fter 12 years, millions of dollars, and a major reversal of fortune, Amicus Therapeutics won Food and Drug Administration approval on Friday for its first therapy, a treatment for a rare and sometimes deadly disease.

The drug, called Galafold, targets Fabry disease, an inherited disorder in which the lack of a key enzyme leads to buildups up fats that can cause fatal organ damage. As it stands, Fabry patients rely on costly, bimonthly injections of synthetic enzymes to keep symptoms at bay. Amicus’s drug is an every-other-day pill that works not by replacing the missing enzyme but by boosting the effects of what patients already produce.

The FDA approval clears Galafold for use in patients with certain genetic variants, accounting for up to 50 percent of the roughly 3,000 people with Fabry in the U.S., according to Amicus.


“It’s a great example of precision medicine, of patient focus, and, frankly, of persistence,” said Amicus CEO John Crowley, who founded the company in 2005.

Just two years ago, Galafold’s potential in the U.S. looked uncertain. Amicus had completed two late-stage trials demonstrating the drug’s positive effects on Fabry. The data were strong enough to convince regulators in Europe, who approved the treatment in 2016. But the FDA wanted more data, demanding Amicus conduct a third study focused on whether Galafold could improve the gastrointestinal symptoms of Fabry. Because the disease is so rare, completing such a study would take a matter of years. Amicus’s stock price dropped by about 30 percent, and Wall Street largely wrote off the drug’s potential in the U.S.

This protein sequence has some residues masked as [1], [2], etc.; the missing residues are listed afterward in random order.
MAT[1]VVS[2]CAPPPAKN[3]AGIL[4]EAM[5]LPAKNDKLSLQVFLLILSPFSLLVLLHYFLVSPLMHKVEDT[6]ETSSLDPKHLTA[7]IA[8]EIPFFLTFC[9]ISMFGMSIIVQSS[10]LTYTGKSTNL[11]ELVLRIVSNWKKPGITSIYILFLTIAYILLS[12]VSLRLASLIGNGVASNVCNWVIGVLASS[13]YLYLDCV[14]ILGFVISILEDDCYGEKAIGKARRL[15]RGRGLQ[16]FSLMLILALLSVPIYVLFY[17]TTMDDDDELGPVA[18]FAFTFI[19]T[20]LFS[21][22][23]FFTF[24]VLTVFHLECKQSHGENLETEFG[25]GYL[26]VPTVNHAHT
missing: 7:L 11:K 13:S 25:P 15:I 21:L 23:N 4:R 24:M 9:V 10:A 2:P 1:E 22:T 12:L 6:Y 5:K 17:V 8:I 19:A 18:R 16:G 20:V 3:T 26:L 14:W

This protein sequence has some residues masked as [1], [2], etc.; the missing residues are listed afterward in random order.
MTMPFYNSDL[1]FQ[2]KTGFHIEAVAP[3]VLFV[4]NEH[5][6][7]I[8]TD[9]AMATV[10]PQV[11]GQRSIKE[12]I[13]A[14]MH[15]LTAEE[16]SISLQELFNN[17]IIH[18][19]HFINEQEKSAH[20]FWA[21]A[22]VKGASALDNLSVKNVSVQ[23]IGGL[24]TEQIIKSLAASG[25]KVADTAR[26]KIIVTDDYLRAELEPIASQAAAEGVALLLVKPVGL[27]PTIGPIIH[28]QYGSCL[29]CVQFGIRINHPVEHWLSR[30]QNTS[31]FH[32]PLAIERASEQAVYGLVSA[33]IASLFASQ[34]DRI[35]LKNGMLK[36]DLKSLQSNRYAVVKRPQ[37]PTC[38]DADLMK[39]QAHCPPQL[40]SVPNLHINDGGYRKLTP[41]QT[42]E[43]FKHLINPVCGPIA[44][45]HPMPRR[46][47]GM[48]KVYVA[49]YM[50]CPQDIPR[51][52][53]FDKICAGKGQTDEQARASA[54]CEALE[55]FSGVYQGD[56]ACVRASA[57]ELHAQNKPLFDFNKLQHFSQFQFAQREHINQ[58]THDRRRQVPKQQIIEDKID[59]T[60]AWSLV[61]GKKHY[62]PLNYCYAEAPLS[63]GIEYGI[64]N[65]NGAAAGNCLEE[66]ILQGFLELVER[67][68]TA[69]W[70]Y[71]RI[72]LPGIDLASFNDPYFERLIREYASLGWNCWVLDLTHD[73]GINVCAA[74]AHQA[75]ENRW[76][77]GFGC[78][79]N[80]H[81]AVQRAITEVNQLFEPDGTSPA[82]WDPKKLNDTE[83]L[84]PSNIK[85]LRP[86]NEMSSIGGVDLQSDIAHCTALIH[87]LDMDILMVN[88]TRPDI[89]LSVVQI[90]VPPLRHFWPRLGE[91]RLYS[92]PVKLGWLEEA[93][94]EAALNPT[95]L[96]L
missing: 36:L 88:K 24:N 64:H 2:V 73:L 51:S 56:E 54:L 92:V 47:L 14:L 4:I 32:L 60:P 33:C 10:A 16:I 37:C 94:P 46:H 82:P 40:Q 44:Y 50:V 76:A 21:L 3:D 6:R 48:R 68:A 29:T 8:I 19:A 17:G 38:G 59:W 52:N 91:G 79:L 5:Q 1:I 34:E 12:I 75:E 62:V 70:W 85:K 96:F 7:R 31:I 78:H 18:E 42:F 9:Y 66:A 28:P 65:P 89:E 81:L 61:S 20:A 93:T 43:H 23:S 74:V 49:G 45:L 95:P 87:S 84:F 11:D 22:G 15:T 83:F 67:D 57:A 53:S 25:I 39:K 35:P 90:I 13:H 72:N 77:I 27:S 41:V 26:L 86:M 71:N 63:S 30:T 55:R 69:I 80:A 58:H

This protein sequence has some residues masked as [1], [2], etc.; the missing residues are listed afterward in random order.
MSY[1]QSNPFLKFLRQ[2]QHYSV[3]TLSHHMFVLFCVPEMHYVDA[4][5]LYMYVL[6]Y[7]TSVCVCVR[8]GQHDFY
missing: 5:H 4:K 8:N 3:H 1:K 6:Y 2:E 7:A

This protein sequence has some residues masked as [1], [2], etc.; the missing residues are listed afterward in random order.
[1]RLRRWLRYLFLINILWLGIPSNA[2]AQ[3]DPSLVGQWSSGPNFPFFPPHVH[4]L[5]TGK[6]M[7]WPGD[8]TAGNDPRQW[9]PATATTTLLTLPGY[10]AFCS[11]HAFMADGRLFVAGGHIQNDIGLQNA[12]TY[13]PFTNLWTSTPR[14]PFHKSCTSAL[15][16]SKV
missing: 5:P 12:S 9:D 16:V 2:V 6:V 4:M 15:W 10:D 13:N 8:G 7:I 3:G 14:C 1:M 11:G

But then things at the FDA began to change. First, in late 2016, President Obama signed into law the 21st Century Cures Act, which, among many provisions, mandated that the FDA step up its interactions with patients and embrace the idea of precision medicine, in which drugs are crafted for specific genetic variants. Then Amicus began a campaign to reach out to FDA leadership about Galafold’s effects on Fabry, Crowley said, presenting new analysis and real-world data gathered from patients in Europe. In early 2017, Crowley even got a private audience with President Trump to discuss the important of focusing on patients with rare diseases.

“It was just night and day,” Crowley said. The FDA “began asking us for case studies, for patient narratives. And at the end of April [of 2017] we provided an enormous briefing book of data.”

Three months later, the FDA had completely reversed course. Rather than requiring a yearslong new study, the agency agreed to consider approving Galafold based on existing data.


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Now, after a saga that saw Amicus gain and lose nearly $2 billion in market value, the company is finally cleared to sell the drug in its home country.

Amicus did not disclose the annual cost of Galafold, but Crowley said it would be less than what patients pay for enzyme replacement, which is the standard of care for Fabry patients. Fabrazyme, the enzyme replacement therapy sold by Sanofi, has a list price of more than $300,000, according to the insurance trade group AHIP. That figure doesn’t include the cost of having the treatment infused, which would not be necessary with the oral Galafold, Crowley said.

And, at a time when the escalating cost of medicines has become a hot-button issue, Amicus is launching its drug with a pledge to never raise the price beyond the rate of inflation, as measured by the Consumer Price Index.

“I think that’s important to show our responsibility as a company to ensure that our medicines are fairly priced and broadly accessible,” Crowley said.

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  • This article fails to point out that the US phase 3 trial failed to hit statistical significance and the EU phase 3 trial had a serious patient imbalance where the Galafold arm had a bunch of patients with a less sick genotype.

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